18-year-old Li Ao has died after staying at an internet addiction boot camp for just two days.
The young man’s mother, Mrs Liu, has explained that he’d developed a severe internet addiction, which neither she or her husband were equipped to deal with.
They made the decision to send Li Ao to the Positive Energy Education Centre based in Fuyang City, which promises to treat children and young people using a combination of ‘psychological counselling and physical training’.
However, only two days after they dropped their son off at the centre, Mr and Mrs Liu were told he had been taken urgently to hospital. It was here where he died, from as of yet unexplained causes.
Doctors informed the Liu family the teenager had suffered over 20 external injuries and several internal injuries, including internal bleeding. It’s believed Li Ao’s injuries were sustained during his brief stay at the centre.
Speaking with Chinese News Outlet Anhui Shangbao, Mrs Liu made the following devastating statement:
My son’s body was completely covered with scars, from top to toe… When I sent my son to the centre he was still fine, how could he have died within 48 hours?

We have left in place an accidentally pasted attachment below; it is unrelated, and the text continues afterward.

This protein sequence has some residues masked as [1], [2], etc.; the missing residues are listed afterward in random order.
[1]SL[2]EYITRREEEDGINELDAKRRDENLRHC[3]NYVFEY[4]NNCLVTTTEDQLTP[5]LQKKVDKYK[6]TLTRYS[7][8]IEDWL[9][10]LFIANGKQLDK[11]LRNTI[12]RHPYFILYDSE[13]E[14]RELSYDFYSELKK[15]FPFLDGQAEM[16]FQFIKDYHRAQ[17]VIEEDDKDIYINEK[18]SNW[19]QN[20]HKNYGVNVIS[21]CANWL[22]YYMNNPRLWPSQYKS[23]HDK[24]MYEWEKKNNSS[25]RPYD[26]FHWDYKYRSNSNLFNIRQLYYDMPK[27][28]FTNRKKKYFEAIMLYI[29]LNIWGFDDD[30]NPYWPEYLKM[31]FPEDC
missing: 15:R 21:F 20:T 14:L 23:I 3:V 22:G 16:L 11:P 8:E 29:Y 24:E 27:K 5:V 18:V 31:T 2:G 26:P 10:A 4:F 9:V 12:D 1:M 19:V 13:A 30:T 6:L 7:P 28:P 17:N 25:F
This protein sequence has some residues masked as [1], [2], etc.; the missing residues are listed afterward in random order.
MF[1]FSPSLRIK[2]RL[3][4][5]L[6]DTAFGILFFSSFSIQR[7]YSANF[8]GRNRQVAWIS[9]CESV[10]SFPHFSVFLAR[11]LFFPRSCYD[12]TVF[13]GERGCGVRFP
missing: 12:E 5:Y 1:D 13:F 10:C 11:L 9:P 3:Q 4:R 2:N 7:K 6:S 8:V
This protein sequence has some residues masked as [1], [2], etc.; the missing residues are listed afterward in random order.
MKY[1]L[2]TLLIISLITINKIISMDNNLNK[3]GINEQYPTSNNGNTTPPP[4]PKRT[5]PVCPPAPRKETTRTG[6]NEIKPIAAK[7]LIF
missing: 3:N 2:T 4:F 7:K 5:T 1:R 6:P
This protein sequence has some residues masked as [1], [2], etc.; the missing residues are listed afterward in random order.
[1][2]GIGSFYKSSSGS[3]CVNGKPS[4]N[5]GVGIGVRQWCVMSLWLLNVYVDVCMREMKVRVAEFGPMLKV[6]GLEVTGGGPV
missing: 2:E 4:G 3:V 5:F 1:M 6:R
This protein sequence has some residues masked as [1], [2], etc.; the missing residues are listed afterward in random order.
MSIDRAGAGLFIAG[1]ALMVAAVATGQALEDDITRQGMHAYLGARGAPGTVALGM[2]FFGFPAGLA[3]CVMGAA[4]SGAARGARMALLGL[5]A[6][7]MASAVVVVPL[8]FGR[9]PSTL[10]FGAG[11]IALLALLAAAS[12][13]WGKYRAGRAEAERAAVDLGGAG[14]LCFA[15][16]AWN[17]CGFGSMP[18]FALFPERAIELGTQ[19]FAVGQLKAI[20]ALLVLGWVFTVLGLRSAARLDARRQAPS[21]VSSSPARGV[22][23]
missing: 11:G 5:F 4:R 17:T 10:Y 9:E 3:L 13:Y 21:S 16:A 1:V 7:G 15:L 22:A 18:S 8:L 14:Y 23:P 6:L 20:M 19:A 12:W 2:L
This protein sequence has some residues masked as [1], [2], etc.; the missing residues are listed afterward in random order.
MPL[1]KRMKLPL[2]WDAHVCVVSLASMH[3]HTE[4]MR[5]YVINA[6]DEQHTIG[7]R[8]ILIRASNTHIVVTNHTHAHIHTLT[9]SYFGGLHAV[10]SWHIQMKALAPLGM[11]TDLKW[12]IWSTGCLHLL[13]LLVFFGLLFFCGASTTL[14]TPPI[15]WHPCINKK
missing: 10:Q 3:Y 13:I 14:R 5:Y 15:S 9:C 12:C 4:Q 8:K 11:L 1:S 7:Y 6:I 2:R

Mrs Liu had previously been assured The Positive Energy Education Centre only used ‘gentle’ treatment methods. Four members of the centre’s teaching staff as well as the director are now being held in custody.
— Shanghaiist.com (@shanghaiist) August 15, 2017
This incident has sparked fresh outrage over the harsh conditions found at the growing number of internet addiction camps found in China. Some of these camp reportedly use cruel methods such as corporal punishment and electroshock therapy.
The documentary Web Junkie looks at the treatments used within these controversial centres:
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Only last year, a 16-year-old girl murdered her own mother after returning from an internet addiction camp, by holding her captive and starving her to death. The murder was reportedly in revenge for the beatings and abuse she endured while staying at the camp.
Despite such harrowing incidents, internet addiction camps still remain a popular choice for many families across China…